In The Kite Runner, why does Amir feel guilty and how does he try to atone?

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In Khaled Hosseini’s The Kite Runner, grown-up Amir’s overwhelming sense of guilt can be traced back to his treatment of his childhood friend, Hassan. Amir was a silent bystander to Hassan’s rape in an alley in Kabul when they were children.

However, what makes Amir’s guilt even greater is that it was not only his cowardice but also his resentment of Hassan, which stopped him from intervening as bullies assaulted his friend. A child himself, Amir is unable to process that his intense jealousy of Hassan is a direct consequence of his father’s praising Hassan for what bookish Amir is not: brave, resourceful, and athletic. When Hasan’s bravery fails to protect him from violence, Amir feels vindicated at Hassan’s emasculation. These feelings are not explicitly expressed in the novel, but the subtext to Amir’s behavior is clear.

Worse, in the wake of the rape, Amir continues to treat Hassan horribly. Hassan now begins to remind Amir of his own cowardice, and Amir wants nothing more than for Hassan to disappear, along with his guilt. He tries to frame Hassan for theft so Baba, his father, can send him away. Though Baba forgives Hassan, Hassan's proud father, Ali, well aware of Amir’s role in the sequence of events, leaves the home with his son anyway. Soon after, Baba and Amir flee Kabul for the United States.

As Amir grows up, he realizes the full import of his actions. His guilt at betraying selfless, loyal Hassan becomes entwined with his guilt about his racist and class-driven attitudes towards Hassan. Hassan was a Hazra, an ethnic minority community in Afghanistan, and the son of a household servant, both of which realities made Amir ashamed to have him for a best friend. As Amir himself is now a part of a small minority, his renewed experience of class and race informs his guilt about his past.

Guilt of such enormity can only be atoned for through a trial by fire. Thus, Amir must return to the same war-torn Afghanistan he fled along with his father; except the Afghanistan of his adulthood is far worse than his childhood self could have imagined. Amir has to make the hazardous trip to rescue Sohrab, Hassan’s orphaned young son, who is in the clutches of the Taliban.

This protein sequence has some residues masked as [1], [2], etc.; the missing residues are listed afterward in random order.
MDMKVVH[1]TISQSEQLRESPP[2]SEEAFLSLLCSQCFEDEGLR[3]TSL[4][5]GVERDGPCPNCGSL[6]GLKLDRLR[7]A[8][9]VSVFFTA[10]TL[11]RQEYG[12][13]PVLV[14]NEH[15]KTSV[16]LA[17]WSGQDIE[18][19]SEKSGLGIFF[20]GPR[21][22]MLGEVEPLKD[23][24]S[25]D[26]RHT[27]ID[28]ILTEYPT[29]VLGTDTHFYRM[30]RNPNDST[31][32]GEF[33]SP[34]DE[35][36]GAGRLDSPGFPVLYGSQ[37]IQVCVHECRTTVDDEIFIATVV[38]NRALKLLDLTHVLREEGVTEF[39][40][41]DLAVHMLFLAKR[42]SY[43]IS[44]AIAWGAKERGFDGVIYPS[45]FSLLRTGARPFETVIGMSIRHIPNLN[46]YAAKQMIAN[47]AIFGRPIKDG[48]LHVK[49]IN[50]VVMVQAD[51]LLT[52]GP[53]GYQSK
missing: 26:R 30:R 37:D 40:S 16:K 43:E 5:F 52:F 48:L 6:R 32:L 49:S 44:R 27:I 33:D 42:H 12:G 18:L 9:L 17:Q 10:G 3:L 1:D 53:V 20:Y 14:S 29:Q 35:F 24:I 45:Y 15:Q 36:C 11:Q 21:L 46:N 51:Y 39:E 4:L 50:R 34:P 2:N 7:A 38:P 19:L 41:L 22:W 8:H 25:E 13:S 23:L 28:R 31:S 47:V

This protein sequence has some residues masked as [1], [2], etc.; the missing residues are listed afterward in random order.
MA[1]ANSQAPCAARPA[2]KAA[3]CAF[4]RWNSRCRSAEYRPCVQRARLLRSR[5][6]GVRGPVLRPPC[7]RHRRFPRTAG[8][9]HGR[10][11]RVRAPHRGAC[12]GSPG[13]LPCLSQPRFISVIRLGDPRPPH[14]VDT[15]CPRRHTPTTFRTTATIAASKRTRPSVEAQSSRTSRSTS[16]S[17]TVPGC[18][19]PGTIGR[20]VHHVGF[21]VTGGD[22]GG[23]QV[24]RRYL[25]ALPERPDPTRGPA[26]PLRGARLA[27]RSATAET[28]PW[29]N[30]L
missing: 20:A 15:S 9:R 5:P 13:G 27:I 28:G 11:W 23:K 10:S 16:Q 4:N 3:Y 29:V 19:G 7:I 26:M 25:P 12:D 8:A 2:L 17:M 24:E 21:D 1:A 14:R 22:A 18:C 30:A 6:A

After his father’s death, Amir learns that Hassan was actually Baba’s son, a fact which adds even more pathos to their shared past. In a way, atoning for his actions is also Amir’s way of reclaiming his own lost, child-like self, since in betraying Hassan, he also betrayed his own innocence. Therefore, Amir risks his life and rescues traumatized Sohrab from an intensely dangerous situation, bringing him to America and adopting him. Amir redeems himself, and through Sohrab, reclaims Hassan, as well as his own lost authentic self.

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Amir feels guilty because he witnesses Hassan being raped by Assef in a back alley following the kite-fighting tournament. Instead of being a good friend and intervening to stop Assef, Amir silently watched from behind a broken cement wall as Assef rapes Hassan. Amir is overwhelmed by guilt following the incident and cannot be around Hassan. Amir stops playing with Hassan, and their relationship suffers. Amir then sets up Hassan by placing his gifts in Hassan's bed in the hopes that Baba will kick Hassan out of their home when he discovers that Hassan stole Amir's gifts. However, Baba forgives Hassan; but Ali takes his son and leaves Baba's estate because he knows the truth about everything.

Baba and Amir then flee Kabul and immigrate to America, which gives Amir a second chance at life. As an adult, Amir's repressed feelings of guilt continue to haunt him, and he begins losing sleep. After receiving a call from Rahim Khan, Amir travels to Pakistan and learns that Hassan was his half-brother and has a son named Sohrab. Amir finds redemption and atones for his past sins by traveling to Taliban-occupied Kabul to rescue Sohrab. Amir ends up fighting Assef in order to save Sohrab and atones for his past sins by saving and adopting Hassan's son.